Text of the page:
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Tucapský's moods embrace the witty and urbane, the light-hearted and amiably comic [listen -- track 1, 5:08-5:58], and the deeply lyrical. You feel, however, that it is the slow movements that involve him most deeply. Both of them are rapt, nocturnal meditations, beautifully scored to reveal the colours of both violin and viola [listen -- track 5, 0:01-1:01]. This is not extrovert concerto writing. The solo parts are not notably athletic or confrontational. They stroll thoughtfully and pause to ponder over the themes, making them grow incrementally while never quite maturing into big melodic gestures. In fact, so much is this case that both concertos seem to move informally through sequences of cadenzas. The informality may be a weakness, inclining to forms too free or even to formlessness, but the prodigality of ideas, the beautiful scoring [listen -- track 1, 2:26-3:22], the rhapsodic singing of the slow movements and the holiday spirit of the finales is never less than engaging. Sometimes Tucapský's Czech spirit comes through. Often, however, the music sounds unmistakably English. This, and an occasional ironic detachment reminiscent of Nielsen, make for a distinctively interesting sound.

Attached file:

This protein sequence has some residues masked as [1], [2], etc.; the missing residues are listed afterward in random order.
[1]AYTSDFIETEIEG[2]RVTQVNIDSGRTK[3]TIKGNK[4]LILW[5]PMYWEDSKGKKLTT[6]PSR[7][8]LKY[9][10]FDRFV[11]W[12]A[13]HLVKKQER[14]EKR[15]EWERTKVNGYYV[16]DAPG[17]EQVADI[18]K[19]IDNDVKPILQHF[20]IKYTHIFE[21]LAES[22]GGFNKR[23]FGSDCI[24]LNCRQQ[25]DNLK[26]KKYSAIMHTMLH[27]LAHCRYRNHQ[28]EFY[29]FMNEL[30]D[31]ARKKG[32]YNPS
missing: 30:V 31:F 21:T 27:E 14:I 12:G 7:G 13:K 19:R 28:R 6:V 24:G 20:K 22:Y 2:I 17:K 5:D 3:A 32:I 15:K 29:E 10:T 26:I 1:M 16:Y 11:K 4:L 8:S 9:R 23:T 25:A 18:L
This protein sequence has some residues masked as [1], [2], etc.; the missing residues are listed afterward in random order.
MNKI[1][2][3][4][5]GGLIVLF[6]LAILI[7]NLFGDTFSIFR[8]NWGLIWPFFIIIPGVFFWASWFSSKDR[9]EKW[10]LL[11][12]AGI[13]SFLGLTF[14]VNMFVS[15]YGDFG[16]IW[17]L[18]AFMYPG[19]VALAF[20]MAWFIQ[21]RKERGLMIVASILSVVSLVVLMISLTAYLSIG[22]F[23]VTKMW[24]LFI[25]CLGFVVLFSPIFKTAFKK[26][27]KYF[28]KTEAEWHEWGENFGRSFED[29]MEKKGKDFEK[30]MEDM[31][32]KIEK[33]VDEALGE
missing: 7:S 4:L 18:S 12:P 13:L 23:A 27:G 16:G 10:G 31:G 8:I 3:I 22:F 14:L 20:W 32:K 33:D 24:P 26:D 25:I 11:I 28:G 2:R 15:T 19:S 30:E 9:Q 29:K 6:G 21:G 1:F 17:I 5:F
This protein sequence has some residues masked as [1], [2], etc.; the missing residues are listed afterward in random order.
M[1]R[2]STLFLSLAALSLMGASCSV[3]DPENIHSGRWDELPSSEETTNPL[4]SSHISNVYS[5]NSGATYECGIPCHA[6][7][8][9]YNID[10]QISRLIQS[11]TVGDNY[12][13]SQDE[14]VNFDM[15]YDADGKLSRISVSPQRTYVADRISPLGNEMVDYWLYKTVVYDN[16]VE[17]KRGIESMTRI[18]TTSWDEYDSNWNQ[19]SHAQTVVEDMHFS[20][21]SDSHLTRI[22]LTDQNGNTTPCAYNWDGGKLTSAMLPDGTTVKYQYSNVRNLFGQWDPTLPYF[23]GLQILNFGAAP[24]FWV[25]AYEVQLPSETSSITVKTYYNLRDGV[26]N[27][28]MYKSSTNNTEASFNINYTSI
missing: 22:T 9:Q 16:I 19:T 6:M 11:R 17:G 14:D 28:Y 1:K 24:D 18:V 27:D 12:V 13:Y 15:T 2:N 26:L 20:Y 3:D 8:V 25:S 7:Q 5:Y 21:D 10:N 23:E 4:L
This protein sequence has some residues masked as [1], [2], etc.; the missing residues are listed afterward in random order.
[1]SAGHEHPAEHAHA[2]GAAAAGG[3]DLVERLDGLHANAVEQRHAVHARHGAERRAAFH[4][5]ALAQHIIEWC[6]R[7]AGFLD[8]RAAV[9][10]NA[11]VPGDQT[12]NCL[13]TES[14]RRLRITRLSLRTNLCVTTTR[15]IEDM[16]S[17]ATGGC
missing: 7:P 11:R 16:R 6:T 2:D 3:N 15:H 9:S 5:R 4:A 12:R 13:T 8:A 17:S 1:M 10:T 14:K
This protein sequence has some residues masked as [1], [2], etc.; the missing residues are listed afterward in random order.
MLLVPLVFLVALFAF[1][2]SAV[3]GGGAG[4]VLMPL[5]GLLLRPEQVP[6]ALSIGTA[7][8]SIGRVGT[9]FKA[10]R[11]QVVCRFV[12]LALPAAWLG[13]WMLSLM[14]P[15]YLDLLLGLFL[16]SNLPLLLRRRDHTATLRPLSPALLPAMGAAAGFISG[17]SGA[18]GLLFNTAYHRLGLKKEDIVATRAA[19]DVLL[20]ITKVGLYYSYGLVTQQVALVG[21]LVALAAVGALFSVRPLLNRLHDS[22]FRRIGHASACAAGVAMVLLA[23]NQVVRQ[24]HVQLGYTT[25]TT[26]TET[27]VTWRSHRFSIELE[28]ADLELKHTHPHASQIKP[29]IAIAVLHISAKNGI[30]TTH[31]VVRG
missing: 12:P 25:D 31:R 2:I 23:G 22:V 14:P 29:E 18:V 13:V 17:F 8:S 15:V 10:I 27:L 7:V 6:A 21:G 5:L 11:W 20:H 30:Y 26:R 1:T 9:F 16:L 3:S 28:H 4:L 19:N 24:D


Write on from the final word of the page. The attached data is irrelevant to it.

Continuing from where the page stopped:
The recording of the Viola Concerto was made at a live performance, so it has a special authenticity about it, but the bass seems a little shy and the upper orchestral strings sound beautiful but waifish. This blemish apart, the recordings are good.

Copyright © 3 April 2002 Peter Dale, Danbury, Essex, UK



Antonín Tucapský: Violin & Viola Concertos

SOMMCD 221 DDD Stereo 56'34" 2001 Somm Recordings

Víteszlav Kuzník, violin, Janácek Philharmonic Orchestra/Petr Vronský; Pavel Perina, viola, Prague Symphony Orchestra/Elli Jaffe




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